I’ve been writing on the theme of doing more to make more happen for a few weeks now, and here’s little more fanning for that flame:

Not only should I be taking the time to write about writing to make myself write more, but I should also be reading more. Reading both validates the importance of putting words on paper (or, rather, typing them on a screen) and inspires you to write more.

I remember being in high school and a friend of mine told me he wanted to be a writer. I asked him who his favorite authors were and he said he didn’t have any. He not only didn’t like reading, but he actively avoided it. I wondered if there was something wrong with me (which is the natural reaction of all teenagers to everything) for thinking you needed to love reading to love writing.

Well, he’s not a writer and I am. So in this case study, loving to read makes you 100 percent more likely to succeed at writing that hating to read. That said, I believe it’s as important to be reading the right things as it is reading at all.

Owen Meany is my favorite John Irving book and the one I'm re-reading now. It's taken me a month to get through half the book. I can't not linger on every delightful word.

For me, the best author for me to read for writing inspiration is John Irving. I love John Irving. I hang on every stinking word he writes. Now, perhaps this shouldn’t be true, as he’s a fiction writer and I’m a non-fiction writer, and the clear, distinct voice in which he writes is notably different than mine. However, what I find every single time I read an Irving book is that I see how my writing makes sense through the lens of his work. Though his books are complicated family sagas that are in style and content entirely different than anything I do, he does write very openly and personally. There’s a certain self-exposure in his fiction that feels like a memoirist or essayist, and therefore relates to my style. His voice may be different than mine, but we write with a similar cadence and with a hint of overlap in tone. Irving’s narrative voice is the a voice with whom I can imagine mine having a conversation. That’s why reading it compels me to write. To continue the imaginary conversation.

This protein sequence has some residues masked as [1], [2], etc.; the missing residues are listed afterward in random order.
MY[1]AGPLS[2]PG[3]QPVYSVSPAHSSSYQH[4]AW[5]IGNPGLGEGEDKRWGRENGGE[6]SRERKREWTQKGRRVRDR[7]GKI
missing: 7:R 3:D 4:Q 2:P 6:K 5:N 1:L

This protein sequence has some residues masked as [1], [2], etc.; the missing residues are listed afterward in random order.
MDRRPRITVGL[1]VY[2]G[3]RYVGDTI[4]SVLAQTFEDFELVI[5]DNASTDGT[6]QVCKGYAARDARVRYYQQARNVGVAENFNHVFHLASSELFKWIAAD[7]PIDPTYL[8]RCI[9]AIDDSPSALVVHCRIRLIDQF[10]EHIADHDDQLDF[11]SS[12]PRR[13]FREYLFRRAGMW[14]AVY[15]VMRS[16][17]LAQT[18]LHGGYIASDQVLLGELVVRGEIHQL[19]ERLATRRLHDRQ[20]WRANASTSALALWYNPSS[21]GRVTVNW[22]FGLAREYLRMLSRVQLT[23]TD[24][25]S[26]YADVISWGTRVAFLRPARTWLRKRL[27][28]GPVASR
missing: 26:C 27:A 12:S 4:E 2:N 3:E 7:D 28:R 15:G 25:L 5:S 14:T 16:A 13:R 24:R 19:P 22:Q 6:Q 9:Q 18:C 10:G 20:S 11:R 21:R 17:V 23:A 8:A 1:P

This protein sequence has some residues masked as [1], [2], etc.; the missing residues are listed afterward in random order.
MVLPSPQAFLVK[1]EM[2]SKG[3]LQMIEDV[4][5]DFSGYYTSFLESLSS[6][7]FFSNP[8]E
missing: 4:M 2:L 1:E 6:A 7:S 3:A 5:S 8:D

So yes, make time to read. I’ll put that in right between the eating and working, right after the writing about writing, and immediately before sleeping. Which is fun to do sometimes too.

3 thoughts on “Reading: Kinda Important

  1. Agreed! I think that people who say they want to write but don’t like to read are more in love with their thoughts than they are with how best to express those thoughts. Writing (to me) is about sharing something with others. It’s about trafficking in ideas and continuing a dialogue that began long ago. It’s about creating something in collaboration with people of all ages. Also, I like John Irving, too, and I think that another trait common to serious writers is that they can name their favorite authors and biggest influences on demand, without delay. For me those influences are: Jorge Luis Borges, Ray Bradbury, Italo Calvino, Gabriel Garcia Marquez, Carl Sagan (non-fiction), Tolstoy, Hugo, etc. Finally, I think that good writing spans genres, so it makes perfect sense to me that one of your influences should be a writer of fiction even though you write non-fiction. 🙂

  2. Oh my, I forgot to name Albert Camus as one of my biggest influences! I think that from him I learned more about how to convey an emotion or mood through cadence (and how to achieve proper cadence through punctuation, etc.) than from almost any author I’ve read.

  3. NATALIE, HI,
    YOU ARE SO RIGHT ABOUT READING..OTHERWISE WE GET STUCK IN OUR OWN LITTLE WORLD OF THOUGHTS, IDEAS, ETC. AND LEAVE NO ROOM TO GROW WITHIN OURSELVES. DOES THIS MAKE SENSE? YOU ARE SUCH A GOOD WRITER AND ARE SO KNOWLEDGEABLE, BUT WHO KNOW HOW BRILLIANT YOU WOULD BE IF YOU READ MORE….RIGHT?

    LOVE YOU, SWEETIE, GRANDMA lL.

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